Creative Commons License
Super Friends by Whitney Holwadel Smith is licensed under a Creative Commons Attribution-Noncommercial-No Derivative Works 3.0 United States License.
Based on a work at Super Friends: February 2010

Monday, February 22, 2010

Old letters

Back in 2007, not long after Whit arrived at Terre Haute, I got the idea to create a blog of sorts consisting of letters he had written me from Dayton Correctional Institution, where he had spent three years from age 18 to 20. This was of course long before Whit came up with the idea for his own original blog. After just under a year of putting letters up and noticing that no one was reading them, I abandoned the project. I thought I'd post a link to that site in case anyone here is interested. It also includes some pieces he wrote from Dayton for an independent newspaper published in Cincinnati by Steve Novotni, who ended up becoming a good friend of Whit. (Click on "More Writing Samples") After he came home from DCI Whit lived with me for a couple of months before moving into an apartment in Steve's house. It was there he last lived, for another few months, before being arrested and sent to Terre Haute.

By October 2007 I had begun putting up a few letters he'd written from Terre Haute. All letters through 2002 are from DCI, anything later is from Terre Haute. The folder/link dates refer to when I posted them, not when the letters were written.

I think all the letters are worth reading, but the one he wrote on October 8, 2002 hits me especially hard.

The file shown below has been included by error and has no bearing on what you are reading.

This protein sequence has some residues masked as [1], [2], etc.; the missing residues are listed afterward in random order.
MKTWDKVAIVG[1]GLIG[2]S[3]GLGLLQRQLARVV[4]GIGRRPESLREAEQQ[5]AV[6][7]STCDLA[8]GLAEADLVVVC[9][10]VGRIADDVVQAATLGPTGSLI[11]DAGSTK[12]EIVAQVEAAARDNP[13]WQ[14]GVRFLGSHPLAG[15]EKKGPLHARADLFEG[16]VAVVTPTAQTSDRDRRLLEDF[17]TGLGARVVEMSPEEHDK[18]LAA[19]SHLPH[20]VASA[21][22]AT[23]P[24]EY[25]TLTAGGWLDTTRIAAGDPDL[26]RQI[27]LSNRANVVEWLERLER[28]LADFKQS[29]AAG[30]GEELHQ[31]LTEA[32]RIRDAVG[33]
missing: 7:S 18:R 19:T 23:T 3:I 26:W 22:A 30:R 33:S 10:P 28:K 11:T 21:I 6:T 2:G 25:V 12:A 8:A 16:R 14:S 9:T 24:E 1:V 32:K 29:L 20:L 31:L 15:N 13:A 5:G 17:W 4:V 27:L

I called the blog simply Letters from Whit.

Friday, February 19, 2010

A visit with Tiny

Yesterday I drove up to Dayton to meet with Tiny, who's been out for just over two weeks now. He was the one who took Whit under his wing when Whit first arrived at Terre Haute.They were inseparable until Whit was first sent to the hole. 

Tiny is from Centerville, OH, next to Dayton. He lives with his mom now, and spends his days taking the bus into downtown Dayton to make the rounds of federal and state offices for the process of getting medical coverage (he needs a number of prescriptions), applying for disability (for his weight and related medical issues) and checking in with both state and federal parole officers. Because he doesn't (and for now can't) drive, I met him at the Federal Building just after 1 pm. Turned out he had to be back home at 3:00 so he could go to church with his mom (strong Irish-Catholic family, and this was Ash Wednesday), so we didn't have much time together. Found a Ruby Tuesday's and had steak, talked about Whit, the prison system, and Tiny's bureaucratic nightmare. He really needs a stomach stapling or intestine shortening (don't know what the medical terms are) procedure, which will, after he's been on disability, allow him to get back off it and find real work. 

His mom was in the driveway when we got back, so I got to meet her as well. Good person, good family. I did make the mistake of referring to him once as Tiny, but caught myself right away and apologized. I'm guessing she's not crazy about the nickname, as 1) it was given to him in prison, and 2) it's a play on his size. His given name is Gerald, and he was always called Gerry. The next time I talk to him I'll have to ask which he prefers now. My vote would be for Gerry; I know that all the inmates whom I communicate with refer to Whit as "Smitty," and I'm OK with that, but somehow it's a bit of a disconnect for me. And if I were Gerry, I'd want to put the "Tiny" tag behind me along with everything else. I suppose I should continue using the name Tiny here on the blog, though, since that's how everyone here knows him.

I wish he were a little closer - it's just under an hour drive to Dayton - but I'm sure we'll be seeing a lot more of each other. Not only is he a good guy who deserves all the support and friendship he can get, but any real friend of Whit's is a friend of mine. It tends to provide a sense of continuity, if not comfort, to spend time with him. And I have no doubt that they would have been good friends even if they had met on the outside.